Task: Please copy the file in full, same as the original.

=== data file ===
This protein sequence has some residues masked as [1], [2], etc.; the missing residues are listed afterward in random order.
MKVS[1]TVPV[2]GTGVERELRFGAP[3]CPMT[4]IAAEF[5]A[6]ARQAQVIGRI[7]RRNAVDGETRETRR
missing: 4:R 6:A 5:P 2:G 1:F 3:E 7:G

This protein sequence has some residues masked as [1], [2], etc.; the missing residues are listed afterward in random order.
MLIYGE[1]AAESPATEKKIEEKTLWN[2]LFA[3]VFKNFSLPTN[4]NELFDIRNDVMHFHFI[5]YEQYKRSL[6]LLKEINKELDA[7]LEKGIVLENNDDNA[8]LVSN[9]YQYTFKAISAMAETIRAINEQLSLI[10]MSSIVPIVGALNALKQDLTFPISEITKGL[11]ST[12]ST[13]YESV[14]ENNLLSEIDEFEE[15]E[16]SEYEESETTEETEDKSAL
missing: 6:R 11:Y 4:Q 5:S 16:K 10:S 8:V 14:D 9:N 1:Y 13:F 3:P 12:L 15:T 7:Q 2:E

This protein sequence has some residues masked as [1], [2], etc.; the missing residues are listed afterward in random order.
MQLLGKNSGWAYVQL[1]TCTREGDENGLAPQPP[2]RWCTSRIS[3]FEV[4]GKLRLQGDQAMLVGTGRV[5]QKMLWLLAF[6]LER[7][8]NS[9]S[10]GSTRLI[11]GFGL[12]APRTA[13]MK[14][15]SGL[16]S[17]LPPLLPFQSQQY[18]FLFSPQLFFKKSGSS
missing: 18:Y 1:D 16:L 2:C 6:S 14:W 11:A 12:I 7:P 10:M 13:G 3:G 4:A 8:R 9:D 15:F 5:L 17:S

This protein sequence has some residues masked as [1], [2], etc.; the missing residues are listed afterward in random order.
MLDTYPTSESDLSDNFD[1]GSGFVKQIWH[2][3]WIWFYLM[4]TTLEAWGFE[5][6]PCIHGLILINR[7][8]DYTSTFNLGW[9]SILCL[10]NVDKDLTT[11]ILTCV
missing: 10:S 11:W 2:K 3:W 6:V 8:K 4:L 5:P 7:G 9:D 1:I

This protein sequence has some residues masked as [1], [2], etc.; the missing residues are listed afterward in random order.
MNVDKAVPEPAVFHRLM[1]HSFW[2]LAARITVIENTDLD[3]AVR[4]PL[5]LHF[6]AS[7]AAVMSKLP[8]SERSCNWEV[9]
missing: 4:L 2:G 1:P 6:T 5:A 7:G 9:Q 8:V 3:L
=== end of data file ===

This protein sequence has some residues masked as [1], [2], etc.; the missing residues are listed afterward in random order.
MKVS[1]TVPV[2]GTGVERELRFGAP[3]CPMT[4]IAAEF[5]A[6]ARQAQVIGRI[7]RRNAVDGETRETRR
missing: 4:R 6:A 5:P 2:G 1:F 3:E 7:G

This protein sequence has some residues masked as [1], [2], etc.; the missing residues are listed afterward in random order.
MLIYGE[1]AAESPATEKKIEEKTLWN[2]LFA[3]VFKNFSLPTN[4]NELFDIRNDVMHFHFI[5]YEQYKRSL[6]LLKEINKELDA[7]LEKGIVLENNDDNA[8]LVSN[9]YQYTFKAISAMAETIRAINEQLSLI[10]MSSIVPIVGALNALKQDLTFPISEITKGL[11]ST[12]ST[13]YESV[14]ENNLLSEIDEFEE[15]E[16]SEYEESETTEETEDKSAL
missing: 6:R 11:Y 4:Q 5:S 16:K 10:S 8:V 14:D 9:N 1:Y 13:F 3:P 12:L 15:T 7:Q 2:E

This protein sequence has some residues masked as [1], [2], etc.; the missing residues are listed afterward in random order.
MQLLGKNSGWAYVQL[1]TCTREGDENGLAPQPP[2]RWCTSRIS[3]FEV[4]GKLRLQGDQAMLVGTGRV[5]QKMLWLLAF[6]LER[7][8]NS[9]S[10]GSTRLI[11]GFGL[12]APRTA[13]MK[14][15]SGL[16]S[17]LPPLLPFQSQQY[18]FLFSPQLFFKKSGSS
missing: 18:Y 1:D 16:L 2:C 6:S 14:W 11:A 12:I 7:P 10:M 13:G 3:G 4:A 8:R 9:D 15:F 5:L 17:S

This protein sequence has some residues masked as [1], [2], etc.; the missing residues are listed afterward in random order.
MLDTYPTSESDLSDNFD[1]GSGFVKQIWH[2][3]WIWFYLM[4]TTLEAWGFE[5][6]PCIHGLILINR[7][8]DYTSTFNLGW[9]SILCL[10]NVDKDLTT[11]ILTCV
missing: 10:S 11:W 2:K 3:W 6:V 8:K 4:L 5:P 7:G 9:D 1:I

This protein sequence has some residues masked as [1], [2], etc.; the missing residues are listed afterward in random order.
MNVDKAVPEPAVFHRLM[1]HSFW[2]LAARITVIENTDLD[3]AVR[4]PL[5]LHF[6]AS[7]AAVMSKLP[8]SERSCNWEV[9]
missing: 4:L 2:G 1:P 6:T 5:A 7:G 9:Q 8:V 3:L